Fire Restrictions in Effect
Due to recent hot, dry, and windy conditions, the park is currently at very high fire danger. The following fire restrictions are in effect: No open fires are permitted anywhere within the park. Smoking is only permitted inside an enclosed vehicle. More »
Mesa Verde National Park's Artist-in-Residence (AIR) program provides professional writers, composers, and visual and performing artists the opportunity to pursue their particular art form while being surrounded by the park's inspiring ancient architecture and natural landscape.
Mesa Verde's AIR program is managed by the Mesa Verde Museum Association (MVMA), a nonprofit partner to the National Park Service. The works completed under this program contribute to the public understanding and appreciation of our national parks, create a legacy preserved for future generations, and offer park visitors and the public an opportunity to see our heritage through the eyes and ears of contributing artists.
Five artists are selected annually to live in the park for two weeks during the spring or fall pursuing their craft. They will each present a free public demonstration, performance or talk during their residency.
Siri Beckman, Wood Block Printer, May 5 to 18
Jill Haley, Musician, May 19 to June 1
Sue King, Quilter, September 1 to 14
Vinaya Yazzie, Painter, September 15 to 28
Rob Galin, Writer, September 29 to October 12
Thursday, May 16, 2013
Siri Beckman, Artist-in-Residence at Mesa Verde National Park, will give a free demonstration of her technique of cutting into wood in order to create an original print. The public is invited to attend her program at 1 p.m. on Thursday, May 16, 2013, at the Far View Lodge Library in Mesa Verde National Park.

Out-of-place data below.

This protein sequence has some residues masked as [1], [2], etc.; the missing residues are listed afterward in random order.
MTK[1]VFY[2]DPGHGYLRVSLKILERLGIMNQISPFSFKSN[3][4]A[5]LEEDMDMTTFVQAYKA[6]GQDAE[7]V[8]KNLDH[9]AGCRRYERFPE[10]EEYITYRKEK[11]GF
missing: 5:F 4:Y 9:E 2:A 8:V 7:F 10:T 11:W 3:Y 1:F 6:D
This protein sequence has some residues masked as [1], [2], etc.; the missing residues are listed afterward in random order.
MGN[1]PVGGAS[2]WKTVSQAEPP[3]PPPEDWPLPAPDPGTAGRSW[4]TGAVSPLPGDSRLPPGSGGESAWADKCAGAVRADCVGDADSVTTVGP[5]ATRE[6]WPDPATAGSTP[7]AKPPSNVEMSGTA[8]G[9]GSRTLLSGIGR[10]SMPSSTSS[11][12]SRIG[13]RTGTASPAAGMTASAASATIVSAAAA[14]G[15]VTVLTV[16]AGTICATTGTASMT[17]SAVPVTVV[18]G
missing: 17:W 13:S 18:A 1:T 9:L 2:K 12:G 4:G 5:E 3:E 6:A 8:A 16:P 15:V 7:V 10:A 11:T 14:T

Beckman creates her prints using two techniques--wood engraving and woodcut. Both are forms of relief printmaking. A mid-westerner by birth, Beckman moved to Maine in 1975 and discovered wood engraving by chance. Instantly drawn to the medium, she taught herself how to engrave in hard, dense woods like English boxwood and maple. In 1992 she received a Master of Fine Arts degree from the University of Arts in Philadelphia.
"Indigenous architecture has been a source of curiosity and inspiration for me for many years," says Beckman. "During my residency, I'll visit park sites with sketch book, watercolors and camera so I can record the details necessary to complete a series of prints."
Did You Know?
A subterranean kiva remained 50 degrees Fahrenheit all year round. So for the Ancestral Puebloans, it stayed cool in the summer, and only a small fire was needed to keep it warm in the winter.